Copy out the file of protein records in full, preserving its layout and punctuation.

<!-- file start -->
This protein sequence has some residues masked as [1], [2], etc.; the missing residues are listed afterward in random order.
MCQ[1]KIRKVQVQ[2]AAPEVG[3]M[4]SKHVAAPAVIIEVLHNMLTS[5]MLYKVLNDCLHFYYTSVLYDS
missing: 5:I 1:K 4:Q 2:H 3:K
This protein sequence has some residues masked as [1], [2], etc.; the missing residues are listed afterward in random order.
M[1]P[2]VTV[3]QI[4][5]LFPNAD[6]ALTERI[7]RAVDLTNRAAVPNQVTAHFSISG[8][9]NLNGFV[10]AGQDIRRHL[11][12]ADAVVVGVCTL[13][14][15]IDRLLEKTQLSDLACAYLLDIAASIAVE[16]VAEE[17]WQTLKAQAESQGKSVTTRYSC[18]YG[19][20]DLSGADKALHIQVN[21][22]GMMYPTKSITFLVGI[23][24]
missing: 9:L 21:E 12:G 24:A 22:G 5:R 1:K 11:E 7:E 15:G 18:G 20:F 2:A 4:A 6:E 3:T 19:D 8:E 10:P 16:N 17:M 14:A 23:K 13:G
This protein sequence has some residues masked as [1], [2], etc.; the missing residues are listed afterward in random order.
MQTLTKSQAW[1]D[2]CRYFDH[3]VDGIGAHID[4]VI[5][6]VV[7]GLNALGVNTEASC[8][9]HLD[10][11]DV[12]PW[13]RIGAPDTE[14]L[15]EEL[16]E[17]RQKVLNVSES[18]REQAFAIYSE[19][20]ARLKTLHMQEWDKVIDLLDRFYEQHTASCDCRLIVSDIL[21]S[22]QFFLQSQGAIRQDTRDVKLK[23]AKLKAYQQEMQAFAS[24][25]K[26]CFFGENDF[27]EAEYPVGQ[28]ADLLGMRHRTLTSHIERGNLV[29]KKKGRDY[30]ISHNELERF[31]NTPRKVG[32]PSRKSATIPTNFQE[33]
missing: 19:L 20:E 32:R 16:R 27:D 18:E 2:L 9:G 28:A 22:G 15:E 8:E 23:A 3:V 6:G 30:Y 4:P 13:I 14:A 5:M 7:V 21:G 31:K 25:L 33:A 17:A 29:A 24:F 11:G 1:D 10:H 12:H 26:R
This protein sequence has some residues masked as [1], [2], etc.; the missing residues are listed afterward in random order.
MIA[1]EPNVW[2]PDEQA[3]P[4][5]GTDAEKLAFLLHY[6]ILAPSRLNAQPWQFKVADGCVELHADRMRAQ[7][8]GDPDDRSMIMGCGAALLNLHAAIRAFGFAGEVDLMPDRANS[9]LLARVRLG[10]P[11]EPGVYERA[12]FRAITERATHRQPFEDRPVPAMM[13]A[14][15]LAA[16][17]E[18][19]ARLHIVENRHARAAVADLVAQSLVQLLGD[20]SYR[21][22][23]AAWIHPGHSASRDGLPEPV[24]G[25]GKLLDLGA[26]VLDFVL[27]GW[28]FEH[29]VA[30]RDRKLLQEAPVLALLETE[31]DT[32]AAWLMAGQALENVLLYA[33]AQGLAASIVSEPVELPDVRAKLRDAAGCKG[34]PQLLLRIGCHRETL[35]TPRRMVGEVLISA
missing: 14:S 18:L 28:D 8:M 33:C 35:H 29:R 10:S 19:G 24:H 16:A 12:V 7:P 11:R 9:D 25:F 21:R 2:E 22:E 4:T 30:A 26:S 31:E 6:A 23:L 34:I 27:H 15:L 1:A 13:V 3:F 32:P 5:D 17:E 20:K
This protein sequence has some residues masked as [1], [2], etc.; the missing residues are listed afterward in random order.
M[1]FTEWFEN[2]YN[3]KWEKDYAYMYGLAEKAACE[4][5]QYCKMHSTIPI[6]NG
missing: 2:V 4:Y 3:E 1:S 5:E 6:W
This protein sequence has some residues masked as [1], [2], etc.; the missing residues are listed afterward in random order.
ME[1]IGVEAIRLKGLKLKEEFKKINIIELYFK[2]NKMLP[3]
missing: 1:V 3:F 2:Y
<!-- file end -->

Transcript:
This protein sequence has some residues masked as [1], [2], etc.; the missing residues are listed afterward in random order.
MCQ[1]KIRKVQVQ[2]AAPEVG[3]M[4]SKHVAAPAVIIEVLHNMLTS[5]MLYKVLNDCLHFYYTSVLYDS
missing: 5:I 1:K 4:Q 2:H 3:K
This protein sequence has some residues masked as [1], [2], etc.; the missing residues are listed afterward in random order.
M[1]P[2]VTV[3]QI[4][5]LFPNAD[6]ALTERI[7]RAVDLTNRAAVPNQVTAHFSISG[8][9]NLNGFV[10]AGQDIRRHL[11][12]ADAVVVGVCTL[13][14][15]IDRLLEKTQLSDLACAYLLDIAASIAVE[16]VAEE[17]WQTLKAQAESQGKSVTTRYSC[18]YG[19][20]DLSGADKALHIQVN[21][22]GMMYPTKSITFLVGI[23][24]
missing: 9:L 21:E 12:G 24:A 22:G 5:R 1:K 11:E 7:E 15:G 18:G 20:F 2:A 4:A 6:E 3:T 19:D 8:E 10:P 16:N 17:M 14:A 23:K 13:G
This protein sequence has some residues masked as [1], [2], etc.; the missing residues are listed afterward in random order.
MQTLTKSQAW[1]D[2]CRYFDH[3]VDGIGAHID[4]VI[5][6]VV[7]GLNALGVNTEASC[8][9]HLD[10][11]DV[12]PW[13]RIGAPDTE[14]L[15]EEL[16]E[17]RQKVLNVSES[18]REQAFAIYSE[19][20]ARLKTLHMQEWDKVIDLLDRFYEQHTASCDCRLIVSDIL[21]S[22]QFFLQSQGAIRQDTRDVKLK[23]AKLKAYQQEMQAFAS[24][25]K[26]CFFGENDF[27]EAEYPVGQ[28]ADLLGMRHRTLTSHIERGNLV[29]KKKGRDY[30]ISHNELERF[31]NTPRKVG[32]PSRKSATIPTNFQE[33]
missing: 19:L 20:E 32:R 16:R 27:D 18:E 2:L 9:G 28:A 22:G 15:E 8:E 23:A 3:V 6:G 30:Y 4:P 13:I 14:A 5:M 7:V 21:G 31:K 25:L 33:A 17:A 29:A 24:F 11:G 1:D 10:H 12:H 26:R
This protein sequence has some residues masked as [1], [2], etc.; the missing residues are listed afterward in random order.
MIA[1]EPNVW[2]PDEQA[3]P[4][5]GTDAEKLAFLLHY[6]ILAPSRLNAQPWQFKVADGCVELHADRMRAQ[7][8]GDPDDRSMIMGCGAALLNLHAAIRAFGFAGEVDLMPDRANS[9]LLARVRLG[10]P[11]EPGVYERA[12]FRAITERATHRQPFEDRPVPAMM[13]A[14][15]LAA[16][17]E[18][19]ARLHIVENRHARAAVADLVAQSLVQLLGD[20]SYR[21][22][23]AAWIHPGHSASRDGLPEPV[24]G[25]GKLLDLGA[26]VLDFVL[27]GW[28]FEH[29]VA[30]RDRKLLQEAPVLALLETE[31]DT[32]AAWLMAGQALENVLLYA[33]AQGLAASIVSEPVELPDVRAKLRDAAGCKG[34]PQLLLRIGCHRETL[35]TPRRMVGEVLISA
missing: 14:S 18:L 28:D 8:M 33:C 35:H 29:R 10:S 19:G 24:H 16:A 12:V 7:P 11:R 9:D 25:F 21:R 2:E 22:E 4:T 30:A 26:S 31:E 6:A 23:L 34:I 27:H 15:L 1:A 13:V 3:F 32:P 5:D 17:E 20:K
This protein sequence has some residues masked as [1], [2], etc.; the missing residues are listed afterward in random order.
M[1]FTEWFEN[2]YN[3]KWEKDYAYMYGLAEKAACE[4][5]QYCKMHSTIPI[6]NG
missing: 2:V 4:Y 3:E 1:S 5:E 6:W
This protein sequence has some residues masked as [1], [2], etc.; the missing residues are listed afterward in random order.
ME[1]IGVEAIRLKGLKLKEEFKKINIIELYFK[2]NKMLP[3]
missing: 1:V 3:F 2:Y